Ball Corp is a global leader in beverage cans with 30% market share globally and 40% in the US. Ball also has an aerospace division that specializes in instrumentation and components which makes up about 10% of earnings. Ball’s primary customers are large beverage companies like Coca-Cola and AB-InBev.
The reason why this opportunity exists is because the beverage can industry over-built supply in 2021 and 2022 into an beverage can market that declined sharply due to a post COVID pull-back and moderating demand from a slowing economy. Furthermore, rising aluminum prices lead to a price/cost squeeze with all these factors taking operating margins from 13% in 2020 to 10% in 2022. This so-called perfect storm is unwinding in 2023 which sets up well for BALL.
Thesis Point #1 - Capacity is rationalizing in 2023
The global beverage can market is fairly consolidated with the top 4 producers holding 90% market share in the US and 65% globally with Ball being the largest products. Ball’s largest competitor is Crown Holdings which holds 20% market share both globally and in the US.
Leading up to 2020, the NAM beverage can industry was oversold and operating at utilization rates over 100% since 2019 exiting 2020 with 110 bn cans of capacity. Exacerbating already tight supply was a COVID driven demand surge in 2020 and 2021 where demand went from 105 bn cans to 120bn cans in 2021. In response to the surge in demand, the top players announced and added capacity of 25bn cans in 2022 through 2023, which led to bev can utilization falling to the mid-90s by 2H22.
Since mid-2022, 7bn cans of capacity have been mothballed and plans for 5bn cans have been postponed indefinitely, which brings utilization in 2H23 back into the mid-90’s barring a severe economic recession.
Below illustrates the capacity recovery net additions and closures.
Thesis Point #2 - Demand is Stabilizing and Inventory De-stocking is Nearing an End
Beverage can end demand disappointed in 2022 as beverage producers prioritized price over volume, coupled with destocking, leading to NAM shipments declining 2% vs expectations for HSD growth in nearly 2022. Exiting 2022, beverage can demand grew 1-2% in Nov and Dec after declining LSD through the summer and fall according to Nielsen data.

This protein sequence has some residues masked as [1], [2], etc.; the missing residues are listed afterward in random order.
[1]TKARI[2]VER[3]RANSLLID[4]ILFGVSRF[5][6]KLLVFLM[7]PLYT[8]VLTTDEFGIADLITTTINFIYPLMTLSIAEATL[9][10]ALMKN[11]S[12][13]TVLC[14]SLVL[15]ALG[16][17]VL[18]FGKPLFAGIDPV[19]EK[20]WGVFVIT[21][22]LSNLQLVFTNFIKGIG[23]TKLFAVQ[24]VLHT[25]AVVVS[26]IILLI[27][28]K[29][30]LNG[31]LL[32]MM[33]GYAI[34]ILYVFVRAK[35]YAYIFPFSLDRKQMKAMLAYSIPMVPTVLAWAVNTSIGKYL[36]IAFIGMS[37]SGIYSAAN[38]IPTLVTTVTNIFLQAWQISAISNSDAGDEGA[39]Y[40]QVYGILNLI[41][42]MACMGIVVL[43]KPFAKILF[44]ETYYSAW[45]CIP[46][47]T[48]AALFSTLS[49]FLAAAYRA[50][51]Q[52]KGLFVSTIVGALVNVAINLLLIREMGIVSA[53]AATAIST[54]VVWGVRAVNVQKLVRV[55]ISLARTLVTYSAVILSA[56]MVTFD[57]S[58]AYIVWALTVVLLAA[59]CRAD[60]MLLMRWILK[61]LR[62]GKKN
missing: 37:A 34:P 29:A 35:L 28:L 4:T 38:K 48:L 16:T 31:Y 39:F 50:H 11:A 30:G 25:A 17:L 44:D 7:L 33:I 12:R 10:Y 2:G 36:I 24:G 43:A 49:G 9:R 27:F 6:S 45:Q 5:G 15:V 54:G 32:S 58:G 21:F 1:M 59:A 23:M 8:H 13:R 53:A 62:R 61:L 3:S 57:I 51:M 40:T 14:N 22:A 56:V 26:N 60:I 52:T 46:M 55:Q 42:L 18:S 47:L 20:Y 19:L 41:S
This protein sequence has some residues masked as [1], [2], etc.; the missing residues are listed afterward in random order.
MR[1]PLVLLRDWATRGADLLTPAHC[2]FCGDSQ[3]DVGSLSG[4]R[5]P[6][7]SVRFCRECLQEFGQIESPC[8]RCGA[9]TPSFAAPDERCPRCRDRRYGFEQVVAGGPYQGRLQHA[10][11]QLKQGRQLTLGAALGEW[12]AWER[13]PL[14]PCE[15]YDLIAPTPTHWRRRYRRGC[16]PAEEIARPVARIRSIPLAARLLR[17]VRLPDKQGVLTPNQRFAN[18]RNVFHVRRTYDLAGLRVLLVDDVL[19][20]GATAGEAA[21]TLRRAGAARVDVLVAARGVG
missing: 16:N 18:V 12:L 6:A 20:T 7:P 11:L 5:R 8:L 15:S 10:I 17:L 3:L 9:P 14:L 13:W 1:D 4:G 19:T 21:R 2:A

Based on anecdotes from CCK and BALL at recent conferences in November, destocking is in late innings and demand has stabilized off low levels and showing some greenshoots entering the holiday period and into 2023.
Based on the above, I think a reasonable outcome is 1-2% growth in 2023 vs a historical 3-4% growth rate. Separately, BALL is confident that they can grow EPS 10-15% in 2023 with flat volumes given cost structure rationalization and cost inflation clawback from declining aluminum prices.
Thesis Point #3 - Price/Cost Squeeze Turns into a Tailwind in 2023
Due to the timing of contracts with the major beverage can producers, there is a lag for the contract renegotiations and PPI escalators to hit Ball financials, which translates $100m of net pricing to Ball in 2023.
Furthermore, aluminum is down 35% from the 2022 peak which benefits Ball Corp in the form of inflation relief and also making the beverage cans more cost competitive than other substrates, especially plastic, which means BALL will likely see pricing reset higher at flat to LSD volumes or have volume pick back up to the MSD growth with some price give back. Either way, Ball is expected to gain back margin in 2023 back to the historical 13% level.
Financials and Valuation
I think Ball is positioned to grow EPS 15% in 2023 with net +ve price from PPI escalators contributing $100m in EBIT, $100m from cost savings and $50m on recovering raw material inflation driving $3.50 EPS for 2023 (7% above current consensus).
Ball has historically traded at a 20x multiple prior to the capacity and earnings challenges in 2022. I expect Ball to trade back to their historical multiple of 20x, and at $3.50 EPS, it implies a price target of $70/sh (33% upside).
The following chart illustrates Ball’s historical P/E ratio.
I do not hold a position with the issuer such as employment, directorship, or consultancy. I and/or others I advise hold a material investment in the issuer's securities.
I think Ball is likely to guide conservative during their 4Q22 earnings call to set the bar low but will continue to beat and raise through 2023 as they gain confidence through the year. The ideal catalyst timing is after they set the bar lower enough.